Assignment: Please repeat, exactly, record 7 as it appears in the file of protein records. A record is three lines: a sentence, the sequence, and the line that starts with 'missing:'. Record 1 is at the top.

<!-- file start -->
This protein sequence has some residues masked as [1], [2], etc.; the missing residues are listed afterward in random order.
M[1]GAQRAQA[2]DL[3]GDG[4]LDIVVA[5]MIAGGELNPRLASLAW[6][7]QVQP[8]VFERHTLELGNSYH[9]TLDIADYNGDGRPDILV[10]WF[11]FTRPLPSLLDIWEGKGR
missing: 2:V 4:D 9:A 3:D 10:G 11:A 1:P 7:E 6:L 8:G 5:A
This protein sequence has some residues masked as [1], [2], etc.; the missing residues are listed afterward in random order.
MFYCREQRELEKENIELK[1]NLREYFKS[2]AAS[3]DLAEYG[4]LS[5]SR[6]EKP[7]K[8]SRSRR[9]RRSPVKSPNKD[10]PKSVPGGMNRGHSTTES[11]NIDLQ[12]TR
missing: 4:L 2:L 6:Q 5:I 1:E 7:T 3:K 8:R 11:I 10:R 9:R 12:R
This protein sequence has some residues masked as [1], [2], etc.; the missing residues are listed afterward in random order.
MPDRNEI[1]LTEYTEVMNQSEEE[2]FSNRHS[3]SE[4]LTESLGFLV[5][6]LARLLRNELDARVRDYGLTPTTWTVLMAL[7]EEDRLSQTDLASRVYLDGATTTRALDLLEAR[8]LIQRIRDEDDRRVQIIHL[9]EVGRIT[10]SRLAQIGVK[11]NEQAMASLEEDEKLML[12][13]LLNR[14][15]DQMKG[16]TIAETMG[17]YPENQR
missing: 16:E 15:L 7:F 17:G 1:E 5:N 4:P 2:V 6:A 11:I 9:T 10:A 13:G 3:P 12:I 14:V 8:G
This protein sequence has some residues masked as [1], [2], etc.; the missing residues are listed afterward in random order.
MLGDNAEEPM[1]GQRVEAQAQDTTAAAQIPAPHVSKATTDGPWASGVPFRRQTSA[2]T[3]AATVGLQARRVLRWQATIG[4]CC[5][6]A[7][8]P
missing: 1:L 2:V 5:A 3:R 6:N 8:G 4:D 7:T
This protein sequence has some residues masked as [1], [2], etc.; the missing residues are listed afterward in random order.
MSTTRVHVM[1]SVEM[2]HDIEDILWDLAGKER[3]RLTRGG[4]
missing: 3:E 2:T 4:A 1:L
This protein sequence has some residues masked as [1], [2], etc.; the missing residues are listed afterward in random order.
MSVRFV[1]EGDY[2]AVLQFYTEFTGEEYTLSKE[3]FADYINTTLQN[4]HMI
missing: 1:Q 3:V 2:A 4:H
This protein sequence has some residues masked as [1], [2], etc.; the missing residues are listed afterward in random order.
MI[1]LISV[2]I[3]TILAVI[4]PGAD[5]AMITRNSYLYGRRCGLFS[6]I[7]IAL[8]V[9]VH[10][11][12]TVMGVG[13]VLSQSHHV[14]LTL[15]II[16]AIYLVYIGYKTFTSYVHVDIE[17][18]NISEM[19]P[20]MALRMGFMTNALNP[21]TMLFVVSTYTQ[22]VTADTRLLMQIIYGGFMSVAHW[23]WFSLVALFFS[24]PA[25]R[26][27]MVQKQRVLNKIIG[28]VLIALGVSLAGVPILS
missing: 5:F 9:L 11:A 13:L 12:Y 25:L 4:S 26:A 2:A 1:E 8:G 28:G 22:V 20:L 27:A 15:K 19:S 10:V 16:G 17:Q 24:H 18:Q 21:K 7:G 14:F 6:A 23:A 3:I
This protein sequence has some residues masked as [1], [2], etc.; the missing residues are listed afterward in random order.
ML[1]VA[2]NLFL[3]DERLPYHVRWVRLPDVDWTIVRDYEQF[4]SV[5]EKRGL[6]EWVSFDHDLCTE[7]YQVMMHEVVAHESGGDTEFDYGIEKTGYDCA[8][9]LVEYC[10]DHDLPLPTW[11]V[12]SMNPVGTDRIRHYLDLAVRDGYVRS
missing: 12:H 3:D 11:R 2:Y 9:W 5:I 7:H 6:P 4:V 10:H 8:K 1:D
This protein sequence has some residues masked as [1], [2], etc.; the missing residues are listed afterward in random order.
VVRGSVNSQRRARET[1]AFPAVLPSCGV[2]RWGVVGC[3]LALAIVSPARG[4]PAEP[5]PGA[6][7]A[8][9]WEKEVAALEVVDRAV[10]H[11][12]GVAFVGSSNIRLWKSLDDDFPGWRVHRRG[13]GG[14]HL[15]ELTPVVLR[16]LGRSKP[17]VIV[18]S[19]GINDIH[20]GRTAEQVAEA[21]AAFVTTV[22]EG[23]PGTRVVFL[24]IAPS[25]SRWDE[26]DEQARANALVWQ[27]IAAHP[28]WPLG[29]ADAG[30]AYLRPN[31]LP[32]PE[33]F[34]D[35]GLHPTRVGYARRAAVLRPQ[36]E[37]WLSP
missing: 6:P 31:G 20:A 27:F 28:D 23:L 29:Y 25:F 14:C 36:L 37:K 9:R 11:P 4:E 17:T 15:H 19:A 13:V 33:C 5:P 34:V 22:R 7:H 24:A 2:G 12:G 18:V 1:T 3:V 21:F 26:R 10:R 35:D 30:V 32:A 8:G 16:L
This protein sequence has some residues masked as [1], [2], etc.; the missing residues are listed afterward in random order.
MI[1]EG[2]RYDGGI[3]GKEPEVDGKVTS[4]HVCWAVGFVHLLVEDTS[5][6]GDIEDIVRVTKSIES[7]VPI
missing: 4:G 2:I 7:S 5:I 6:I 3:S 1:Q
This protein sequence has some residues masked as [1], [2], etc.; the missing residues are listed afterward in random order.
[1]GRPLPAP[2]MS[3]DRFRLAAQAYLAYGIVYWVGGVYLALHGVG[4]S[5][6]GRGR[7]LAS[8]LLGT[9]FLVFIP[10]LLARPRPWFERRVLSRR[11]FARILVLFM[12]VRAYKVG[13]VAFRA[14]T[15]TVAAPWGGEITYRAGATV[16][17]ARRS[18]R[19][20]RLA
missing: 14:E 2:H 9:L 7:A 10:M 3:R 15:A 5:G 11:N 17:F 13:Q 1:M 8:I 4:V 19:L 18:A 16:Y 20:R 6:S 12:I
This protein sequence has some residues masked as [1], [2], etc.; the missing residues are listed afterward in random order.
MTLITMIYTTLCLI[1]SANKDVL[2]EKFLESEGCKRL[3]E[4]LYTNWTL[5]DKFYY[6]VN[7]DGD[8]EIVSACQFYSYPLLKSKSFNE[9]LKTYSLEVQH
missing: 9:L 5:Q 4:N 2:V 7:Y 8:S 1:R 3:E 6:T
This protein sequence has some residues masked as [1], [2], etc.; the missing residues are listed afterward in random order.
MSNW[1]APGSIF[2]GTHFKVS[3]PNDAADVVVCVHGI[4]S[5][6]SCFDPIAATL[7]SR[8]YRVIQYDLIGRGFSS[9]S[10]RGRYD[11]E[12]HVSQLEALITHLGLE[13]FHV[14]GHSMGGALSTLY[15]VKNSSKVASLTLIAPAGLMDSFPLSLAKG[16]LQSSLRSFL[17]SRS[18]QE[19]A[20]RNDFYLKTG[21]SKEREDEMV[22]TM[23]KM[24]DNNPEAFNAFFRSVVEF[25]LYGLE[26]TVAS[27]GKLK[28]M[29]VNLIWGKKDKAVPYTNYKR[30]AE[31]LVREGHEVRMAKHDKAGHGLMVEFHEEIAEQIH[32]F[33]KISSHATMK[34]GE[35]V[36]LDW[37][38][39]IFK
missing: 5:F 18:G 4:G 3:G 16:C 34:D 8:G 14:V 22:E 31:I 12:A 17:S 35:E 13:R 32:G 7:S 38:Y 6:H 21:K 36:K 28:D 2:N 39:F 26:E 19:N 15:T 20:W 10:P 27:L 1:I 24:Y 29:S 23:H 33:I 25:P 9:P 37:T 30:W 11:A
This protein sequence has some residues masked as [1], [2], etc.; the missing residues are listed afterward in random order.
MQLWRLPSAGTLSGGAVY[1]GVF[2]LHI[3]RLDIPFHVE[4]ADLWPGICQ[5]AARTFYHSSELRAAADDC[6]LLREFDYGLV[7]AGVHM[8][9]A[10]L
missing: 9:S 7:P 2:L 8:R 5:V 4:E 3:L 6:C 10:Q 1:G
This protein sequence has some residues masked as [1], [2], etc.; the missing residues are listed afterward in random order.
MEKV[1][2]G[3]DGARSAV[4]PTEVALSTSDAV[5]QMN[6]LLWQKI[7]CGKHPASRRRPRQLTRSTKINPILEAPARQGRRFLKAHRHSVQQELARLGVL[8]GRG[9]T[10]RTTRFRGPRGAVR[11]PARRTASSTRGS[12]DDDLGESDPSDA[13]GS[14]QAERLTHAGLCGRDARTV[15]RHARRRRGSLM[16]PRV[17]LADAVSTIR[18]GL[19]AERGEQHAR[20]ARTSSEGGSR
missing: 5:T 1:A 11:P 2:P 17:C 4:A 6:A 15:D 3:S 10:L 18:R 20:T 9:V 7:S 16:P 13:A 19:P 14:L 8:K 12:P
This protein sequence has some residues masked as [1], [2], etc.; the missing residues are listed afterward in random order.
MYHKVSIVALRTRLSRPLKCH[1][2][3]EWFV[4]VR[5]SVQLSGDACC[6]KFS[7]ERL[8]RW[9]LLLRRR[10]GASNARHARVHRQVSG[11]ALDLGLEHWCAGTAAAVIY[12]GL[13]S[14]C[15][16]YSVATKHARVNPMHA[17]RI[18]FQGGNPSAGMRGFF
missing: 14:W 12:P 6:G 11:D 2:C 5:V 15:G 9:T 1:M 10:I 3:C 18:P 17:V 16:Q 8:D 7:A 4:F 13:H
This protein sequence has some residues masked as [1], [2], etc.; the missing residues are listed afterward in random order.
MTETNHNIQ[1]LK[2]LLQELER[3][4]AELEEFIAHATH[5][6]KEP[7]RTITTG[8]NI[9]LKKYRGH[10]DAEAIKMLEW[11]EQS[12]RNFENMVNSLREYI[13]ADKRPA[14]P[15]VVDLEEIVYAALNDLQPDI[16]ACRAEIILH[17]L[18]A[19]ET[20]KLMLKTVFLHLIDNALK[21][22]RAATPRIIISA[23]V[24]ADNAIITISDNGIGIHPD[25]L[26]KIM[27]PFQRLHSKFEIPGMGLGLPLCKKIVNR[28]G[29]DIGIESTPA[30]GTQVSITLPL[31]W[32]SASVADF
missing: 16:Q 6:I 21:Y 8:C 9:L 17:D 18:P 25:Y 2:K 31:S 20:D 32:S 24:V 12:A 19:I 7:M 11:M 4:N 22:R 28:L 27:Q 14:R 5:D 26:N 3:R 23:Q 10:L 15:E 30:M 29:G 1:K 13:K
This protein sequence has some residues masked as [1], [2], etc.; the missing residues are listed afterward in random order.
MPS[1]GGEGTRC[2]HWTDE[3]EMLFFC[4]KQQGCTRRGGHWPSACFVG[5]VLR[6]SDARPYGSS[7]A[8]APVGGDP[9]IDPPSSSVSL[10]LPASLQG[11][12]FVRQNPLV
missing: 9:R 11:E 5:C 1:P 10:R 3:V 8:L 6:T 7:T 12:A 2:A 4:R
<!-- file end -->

This protein sequence has some residues masked as [1], [2], etc.; the missing residues are listed afterward in random order.
MI[1]LISV[2]I[3]TILAVI[4]PGAD[5]AMITRNSYLYGRRCGLFS[6]I[7]IAL[8]V[9]VH[10][11][12]TVMGVG[13]VLSQSHHV[14]LTL[15]II[16]AIYLVYIGYKTFTSYVHVDIE[17][18]NISEM[19]P[20]MALRMGFMTNALNP[21]TMLFVVSTYTQ[22]VTADTRLLMQIIYGGFMSVAHW[23]WFSLVALFFS[24]PA[25]R[26][27]MVQKQRVLNKIIG[28]VLIALGVSLAGVPILS
missing: 5:F 9:L 11:A 13:L 12:Y 25:L 4:S 26:A 2:A 1:E 8:G 28:G 22:V 20:L 27:A 15:K 19:S 10:V 16:G 17:Q 24:H 18:Q 21:K 7:G 14:F 6:A 23:A 3:I